By John Whitesides, Political Correspondent
WASHINGTON (Reuters) - Democrat John Kerry, criticized as aloof through a two-decade political career, has struggled in the last month to reach out to swing voters and build the sort of personal connection that eluded Al Gore in 2000.
Kerry, the presumptive Democratic challenger to President Bush, rolled to victory in this year's party primaries on the belief that, as a decorated Vietnam War veteran and experienced foreign policy hand, he had the best chance of beating Bush in November.
But so far he has had difficulty turning the anti-Bush passions of party activists into support from swing voters, including the small bloc of undecideds in key states who could decide the election in November.
Hammered by Bush's $50 million barrage of negative television ads painting him as a liberal flip-flopper, Kerry has seen his favorable poll ratings slide since early March. A new Quinnipiac University poll in the battleground state of Pennsylvania on Wednesday found 24 percent viewed him favorably and 31 percent unfavorably.
Focus groups have found him cold, and a ponderous, meandering speaking style on the campaign trail often leaves his crowds flat.
"On the affability scale ... it's almost Al Gore Two," pollster John Zogby said, referring to the 2000 Democratic nominee whose stilted personal style was seen as a liability against Bush.
"That election was Al Gore's to lose and he just never bonded with voters -- that has to be the great shadow that overhangs John Kerry," Zogby said.
But Democrats and some analysts dismissed the concerns, saying the huge issues facing voters this year trump personality politics and Kerry has more than seven months to build bridges.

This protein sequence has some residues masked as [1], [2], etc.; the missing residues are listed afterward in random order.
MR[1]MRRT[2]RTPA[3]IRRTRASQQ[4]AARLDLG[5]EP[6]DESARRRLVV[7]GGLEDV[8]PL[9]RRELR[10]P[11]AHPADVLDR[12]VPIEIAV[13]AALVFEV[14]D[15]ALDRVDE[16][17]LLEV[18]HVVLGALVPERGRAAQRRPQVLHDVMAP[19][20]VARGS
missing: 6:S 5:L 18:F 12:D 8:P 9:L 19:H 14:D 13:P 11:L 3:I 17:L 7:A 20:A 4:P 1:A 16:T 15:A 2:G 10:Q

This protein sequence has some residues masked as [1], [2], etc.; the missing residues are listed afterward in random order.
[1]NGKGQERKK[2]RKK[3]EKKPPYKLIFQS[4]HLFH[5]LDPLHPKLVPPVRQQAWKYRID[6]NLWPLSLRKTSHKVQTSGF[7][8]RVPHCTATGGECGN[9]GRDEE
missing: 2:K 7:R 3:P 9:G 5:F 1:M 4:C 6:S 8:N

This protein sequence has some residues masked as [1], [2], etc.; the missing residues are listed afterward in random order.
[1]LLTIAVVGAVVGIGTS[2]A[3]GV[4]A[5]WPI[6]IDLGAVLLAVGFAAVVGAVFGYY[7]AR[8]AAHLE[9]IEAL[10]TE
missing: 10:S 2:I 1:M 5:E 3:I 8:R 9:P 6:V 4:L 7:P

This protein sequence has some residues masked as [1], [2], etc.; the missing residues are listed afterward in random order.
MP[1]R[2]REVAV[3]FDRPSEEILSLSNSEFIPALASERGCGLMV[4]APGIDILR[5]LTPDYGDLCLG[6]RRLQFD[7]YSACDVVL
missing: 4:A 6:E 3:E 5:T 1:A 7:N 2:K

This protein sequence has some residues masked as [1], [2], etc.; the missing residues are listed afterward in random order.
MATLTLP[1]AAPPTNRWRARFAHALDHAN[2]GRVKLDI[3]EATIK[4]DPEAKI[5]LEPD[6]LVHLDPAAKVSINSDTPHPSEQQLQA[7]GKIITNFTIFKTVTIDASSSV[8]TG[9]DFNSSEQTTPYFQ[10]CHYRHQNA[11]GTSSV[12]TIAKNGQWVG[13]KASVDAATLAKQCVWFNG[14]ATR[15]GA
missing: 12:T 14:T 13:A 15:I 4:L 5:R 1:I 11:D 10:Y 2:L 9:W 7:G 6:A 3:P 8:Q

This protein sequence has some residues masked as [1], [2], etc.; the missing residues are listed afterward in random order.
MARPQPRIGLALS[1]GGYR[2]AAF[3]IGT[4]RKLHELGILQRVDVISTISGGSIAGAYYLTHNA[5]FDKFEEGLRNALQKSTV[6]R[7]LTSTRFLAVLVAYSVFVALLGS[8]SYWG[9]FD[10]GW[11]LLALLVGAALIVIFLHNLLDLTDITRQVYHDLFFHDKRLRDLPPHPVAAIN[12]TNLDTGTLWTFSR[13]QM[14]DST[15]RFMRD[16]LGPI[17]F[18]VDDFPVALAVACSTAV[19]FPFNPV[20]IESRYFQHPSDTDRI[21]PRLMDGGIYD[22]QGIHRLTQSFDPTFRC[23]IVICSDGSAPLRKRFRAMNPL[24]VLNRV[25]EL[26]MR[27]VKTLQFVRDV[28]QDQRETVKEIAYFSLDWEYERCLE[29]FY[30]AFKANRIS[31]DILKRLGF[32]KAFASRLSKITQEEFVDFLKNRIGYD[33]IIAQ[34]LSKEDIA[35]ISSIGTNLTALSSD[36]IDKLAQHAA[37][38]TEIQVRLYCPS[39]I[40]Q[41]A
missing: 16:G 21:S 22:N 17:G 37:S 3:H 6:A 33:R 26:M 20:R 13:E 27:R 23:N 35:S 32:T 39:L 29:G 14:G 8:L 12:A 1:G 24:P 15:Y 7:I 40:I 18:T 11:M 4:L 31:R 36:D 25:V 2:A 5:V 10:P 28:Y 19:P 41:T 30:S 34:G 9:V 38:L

"With millions of people out of work and terrorists breathing down our neck, I don't think people are looking for a president to hang out and have a beer with," said Doug Hattaway, a Democratic consultant in Boston and an aide to Gore in the 2000 campaign.
"In 2000 we had a virtually issueless election. This year it's a different dynamic," he said.
REFERENDUM ON BUSH
As with most elections involving an incumbent, the voting in November is likely to be a referendum on Bush and his Iraq and economic policies, said Gary Jacobsen of the University of California-San Diego. Kerry simply needs to remain a viable alternative.
"Kerry is every bit the candidate that he needs to be, he's a perfectly good alternative to George Bush," said Democratic consultant Dane Strother.
"These campaigns run in cycles. There was real movement for Kerry around the primaries and there will be again. Around the convention he'll be the hottest thing since aluminum foil."
Kerry spokesman David Wade said the Massachusetts senator was in better shape at this stage of the race than ultimate winner Bill Clinton was in 1992, when he was running third in the polls in April and facing rumors of a brokered convention.
"There's a reason he's drawing record crowds and raising record amounts of money," Wade said.
But even among supporters, Kerry's greatest appeal is still that he is not George W. Bush. Whether that is enough to win a close election is unclear.
"It is anybody but Bush," Diane Cromer, a resident of Lake Worth, Florida, said after attending a recent Kerry town hall meeting.
"I like most of the senator's viewpoints, but it's mostly that we must get rid of this neo-con Bush administration -- it's imperative," she said, referring to the hawks who have pushed the active use of U.S. military in foreign policy.
Kerry, who raked in $54 million in the first three months and launched a lucrative fund-raising tour, acknowledges he still has a lot of work to do with swing voters. He debuted a new series of ads on Wednesday to begin introducing himself.
"A lot of people still don't really know who I am," Kerry told Democrats at a New York fund-raiser. "The level of communication that we still need to undertake here is enormous."